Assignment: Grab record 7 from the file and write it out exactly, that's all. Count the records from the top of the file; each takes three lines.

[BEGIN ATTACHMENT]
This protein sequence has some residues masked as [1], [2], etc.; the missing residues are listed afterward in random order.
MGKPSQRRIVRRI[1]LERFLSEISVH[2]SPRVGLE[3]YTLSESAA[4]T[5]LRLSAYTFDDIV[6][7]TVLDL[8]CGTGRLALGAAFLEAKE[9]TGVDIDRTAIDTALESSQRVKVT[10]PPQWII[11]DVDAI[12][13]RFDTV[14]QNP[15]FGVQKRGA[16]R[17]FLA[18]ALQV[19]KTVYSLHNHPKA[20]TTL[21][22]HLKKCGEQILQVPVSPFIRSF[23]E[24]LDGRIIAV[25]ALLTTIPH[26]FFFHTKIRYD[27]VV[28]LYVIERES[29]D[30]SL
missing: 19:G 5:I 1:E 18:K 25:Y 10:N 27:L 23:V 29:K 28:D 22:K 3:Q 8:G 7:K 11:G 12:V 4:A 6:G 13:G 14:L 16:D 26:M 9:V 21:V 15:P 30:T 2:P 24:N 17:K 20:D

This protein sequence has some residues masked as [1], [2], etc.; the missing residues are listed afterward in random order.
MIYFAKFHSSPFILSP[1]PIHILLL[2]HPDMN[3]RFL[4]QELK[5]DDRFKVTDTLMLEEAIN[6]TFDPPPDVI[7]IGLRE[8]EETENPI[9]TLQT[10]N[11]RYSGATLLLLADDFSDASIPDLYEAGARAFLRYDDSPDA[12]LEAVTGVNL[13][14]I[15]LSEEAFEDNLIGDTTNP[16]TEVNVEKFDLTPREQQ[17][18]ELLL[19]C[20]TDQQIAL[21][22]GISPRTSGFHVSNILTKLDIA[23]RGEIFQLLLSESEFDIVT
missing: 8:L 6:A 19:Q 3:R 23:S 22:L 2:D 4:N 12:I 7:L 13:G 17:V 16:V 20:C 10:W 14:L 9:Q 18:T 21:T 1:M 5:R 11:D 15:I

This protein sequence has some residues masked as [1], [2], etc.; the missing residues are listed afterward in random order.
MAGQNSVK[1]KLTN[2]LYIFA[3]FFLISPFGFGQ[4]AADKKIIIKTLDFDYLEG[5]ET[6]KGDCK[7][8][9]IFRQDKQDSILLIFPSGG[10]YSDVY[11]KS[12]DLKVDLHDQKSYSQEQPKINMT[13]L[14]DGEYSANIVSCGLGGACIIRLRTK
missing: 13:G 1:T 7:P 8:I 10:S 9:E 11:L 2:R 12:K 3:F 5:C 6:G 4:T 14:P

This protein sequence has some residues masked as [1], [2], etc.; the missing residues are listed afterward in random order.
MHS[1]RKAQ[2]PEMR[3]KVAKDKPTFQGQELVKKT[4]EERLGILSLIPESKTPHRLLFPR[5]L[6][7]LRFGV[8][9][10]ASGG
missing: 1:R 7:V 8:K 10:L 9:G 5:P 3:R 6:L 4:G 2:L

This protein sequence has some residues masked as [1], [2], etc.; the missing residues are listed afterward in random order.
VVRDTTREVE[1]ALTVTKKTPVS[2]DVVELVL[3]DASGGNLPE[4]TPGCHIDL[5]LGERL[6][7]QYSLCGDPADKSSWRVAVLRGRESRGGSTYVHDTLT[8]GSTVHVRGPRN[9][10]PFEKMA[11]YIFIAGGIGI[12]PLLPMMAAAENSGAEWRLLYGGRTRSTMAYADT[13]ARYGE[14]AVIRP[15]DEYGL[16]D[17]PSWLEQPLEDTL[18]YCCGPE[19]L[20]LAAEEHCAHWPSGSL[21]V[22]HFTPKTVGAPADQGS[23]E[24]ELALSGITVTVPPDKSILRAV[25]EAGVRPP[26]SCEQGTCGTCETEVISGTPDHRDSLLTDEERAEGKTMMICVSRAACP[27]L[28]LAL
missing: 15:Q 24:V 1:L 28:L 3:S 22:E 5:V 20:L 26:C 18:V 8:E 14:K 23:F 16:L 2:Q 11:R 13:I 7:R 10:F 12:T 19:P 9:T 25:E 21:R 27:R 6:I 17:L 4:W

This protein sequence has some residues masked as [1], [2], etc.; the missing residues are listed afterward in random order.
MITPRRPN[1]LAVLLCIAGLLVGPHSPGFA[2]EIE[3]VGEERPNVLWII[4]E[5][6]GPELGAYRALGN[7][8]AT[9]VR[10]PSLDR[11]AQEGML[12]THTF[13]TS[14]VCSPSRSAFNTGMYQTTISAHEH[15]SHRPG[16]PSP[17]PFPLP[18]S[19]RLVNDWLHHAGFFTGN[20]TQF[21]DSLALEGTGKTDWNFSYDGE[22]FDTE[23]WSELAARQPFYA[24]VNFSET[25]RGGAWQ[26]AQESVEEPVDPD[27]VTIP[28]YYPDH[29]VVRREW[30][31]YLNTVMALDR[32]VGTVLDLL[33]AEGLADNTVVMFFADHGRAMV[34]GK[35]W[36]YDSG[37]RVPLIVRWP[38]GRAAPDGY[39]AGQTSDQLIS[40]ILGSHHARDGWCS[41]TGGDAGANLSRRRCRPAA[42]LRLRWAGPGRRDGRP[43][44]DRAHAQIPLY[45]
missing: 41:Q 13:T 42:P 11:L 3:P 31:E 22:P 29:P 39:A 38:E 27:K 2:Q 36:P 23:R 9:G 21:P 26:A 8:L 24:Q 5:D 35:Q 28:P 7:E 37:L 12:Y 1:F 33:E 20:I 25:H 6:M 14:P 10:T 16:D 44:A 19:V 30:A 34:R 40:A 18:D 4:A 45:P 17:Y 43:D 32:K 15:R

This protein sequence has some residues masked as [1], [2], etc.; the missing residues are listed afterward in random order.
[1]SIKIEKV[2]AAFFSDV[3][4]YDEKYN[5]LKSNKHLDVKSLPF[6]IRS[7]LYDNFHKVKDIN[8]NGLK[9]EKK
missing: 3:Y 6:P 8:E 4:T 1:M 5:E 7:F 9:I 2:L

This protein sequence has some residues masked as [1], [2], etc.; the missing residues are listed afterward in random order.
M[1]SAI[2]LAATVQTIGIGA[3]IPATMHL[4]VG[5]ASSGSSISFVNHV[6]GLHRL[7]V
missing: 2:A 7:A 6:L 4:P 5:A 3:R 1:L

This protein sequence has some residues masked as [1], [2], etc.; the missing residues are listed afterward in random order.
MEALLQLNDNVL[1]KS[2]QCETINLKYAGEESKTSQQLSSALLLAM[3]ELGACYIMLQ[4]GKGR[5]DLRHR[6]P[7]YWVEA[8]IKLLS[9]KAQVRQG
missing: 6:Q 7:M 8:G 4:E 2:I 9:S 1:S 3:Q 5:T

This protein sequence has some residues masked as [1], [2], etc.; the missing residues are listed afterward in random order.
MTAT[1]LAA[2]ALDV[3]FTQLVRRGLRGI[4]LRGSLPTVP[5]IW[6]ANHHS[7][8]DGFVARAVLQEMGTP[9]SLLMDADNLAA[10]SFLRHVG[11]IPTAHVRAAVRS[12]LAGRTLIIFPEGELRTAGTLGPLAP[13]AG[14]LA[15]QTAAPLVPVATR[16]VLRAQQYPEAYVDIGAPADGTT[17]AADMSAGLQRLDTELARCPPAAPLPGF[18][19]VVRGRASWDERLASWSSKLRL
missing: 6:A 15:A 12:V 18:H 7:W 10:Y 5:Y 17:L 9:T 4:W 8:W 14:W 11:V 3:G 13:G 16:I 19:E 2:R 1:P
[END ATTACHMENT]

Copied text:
This protein sequence has some residues masked as [1], [2], etc.; the missing residues are listed afterward in random order.
[1]SIKIEKV[2]AAFFSDV[3][4]YDEKYN[5]LKSNKHLDVKSLPF[6]IRS[7]LYDNFHKVKDIN[8]NGLK[9]EKK
missing: 3:Y 6:P 8:E 4:T 1:M 5:E 7:F 9:I 2:L